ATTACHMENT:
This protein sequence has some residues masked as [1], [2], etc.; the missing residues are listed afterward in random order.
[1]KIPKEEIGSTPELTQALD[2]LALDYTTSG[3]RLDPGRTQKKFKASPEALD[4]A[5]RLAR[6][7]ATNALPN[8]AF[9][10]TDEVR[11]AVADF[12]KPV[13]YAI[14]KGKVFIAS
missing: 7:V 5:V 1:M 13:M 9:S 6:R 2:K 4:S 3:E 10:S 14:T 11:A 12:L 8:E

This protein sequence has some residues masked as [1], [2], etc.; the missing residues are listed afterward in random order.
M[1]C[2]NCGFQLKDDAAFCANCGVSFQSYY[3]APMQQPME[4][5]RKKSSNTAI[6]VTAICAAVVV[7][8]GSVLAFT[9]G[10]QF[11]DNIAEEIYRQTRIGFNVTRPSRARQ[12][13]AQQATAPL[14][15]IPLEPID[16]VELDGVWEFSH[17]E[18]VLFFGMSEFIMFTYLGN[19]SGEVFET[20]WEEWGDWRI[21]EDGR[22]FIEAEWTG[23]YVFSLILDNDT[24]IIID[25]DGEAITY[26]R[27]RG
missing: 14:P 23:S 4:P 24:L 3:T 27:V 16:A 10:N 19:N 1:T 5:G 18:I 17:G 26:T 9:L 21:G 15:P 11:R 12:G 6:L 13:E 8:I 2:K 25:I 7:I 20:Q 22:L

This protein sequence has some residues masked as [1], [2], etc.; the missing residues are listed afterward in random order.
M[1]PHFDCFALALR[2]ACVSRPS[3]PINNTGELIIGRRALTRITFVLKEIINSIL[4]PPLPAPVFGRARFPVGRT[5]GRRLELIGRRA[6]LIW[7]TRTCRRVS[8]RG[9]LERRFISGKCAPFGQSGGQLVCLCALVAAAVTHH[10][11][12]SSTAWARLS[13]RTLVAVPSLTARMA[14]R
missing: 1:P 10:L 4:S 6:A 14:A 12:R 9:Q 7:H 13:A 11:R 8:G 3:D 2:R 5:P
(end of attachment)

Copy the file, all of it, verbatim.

This protein sequence has some residues masked as [1], [2], etc.; the missing residues are listed afterward in random order.
[1]KIPKEEIGSTPELTQALD[2]LALDYTTSG[3]RLDPGRTQKKFKASPEALD[4]A[5]RLAR[6][7]ATNALPN[8]AF[9][10]TDEVR[11]AVADF[12]KPV[13]YAI[14]KGKVFIAS
missing: 7:V 5:V 1:M 13:M 9:S 6:R 2:K 4:S 3:E 10:S 14:T 11:A 12:L 8:E

This protein sequence has some residues masked as [1], [2], etc.; the missing residues are listed afterward in random order.
M[1]C[2]NCGFQLKDDAAFCANCGVSFQSYY[3]APMQQPME[4][5]RKKSSNTAI[6]VTAICAAVVV[7][8]GSVLAFT[9]G[10]QF[11]DNIAEEIYRQTRIGFNVTRPSRARQ[12][13]AQQATAPL[14][15]IPLEPID[16]VELDGVWEFSH[17]E[18]VLFFGMSEFIMFTYLGN[19]SGEVFET[20]WEEWGDWRI[21]EDGR[22]FIEAEWTG[23]YVFSLILDNDT[24]IIID[25]DGEAITY[26]R[27]RG
missing: 14:P 23:S 4:P 24:L 3:T 27:V 16:A 10:N 19:N 1:T 5:G 18:I 17:G 26:T 9:L 21:G 15:P 11:R 12:G 6:L 13:E 8:I 2:K 25:I 7:I 20:Q 22:L

This protein sequence has some residues masked as [1], [2], etc.; the missing residues are listed afterward in random order.
M[1]PHFDCFALALR[2]ACVSRPS[3]PINNTGELIIGRRALTRITFVLKEIINSIL[4]PPLPAPVFGRARFPVGRT[5]GRRLELIGRRA[6]LIW[7]TRTCRRVS[8]RG[9]LERRFISGKCAPFGQSGGQLVCLCALVAAAVTHH[10][11][12]SSTAWARLS[13]RTLVAVPSLTARMA[14]R
missing: 1:P 10:L 4:S 6:A 14:A 12:R 9:Q 7:H 13:A 11:R 8:G 3:D 2:R 5:P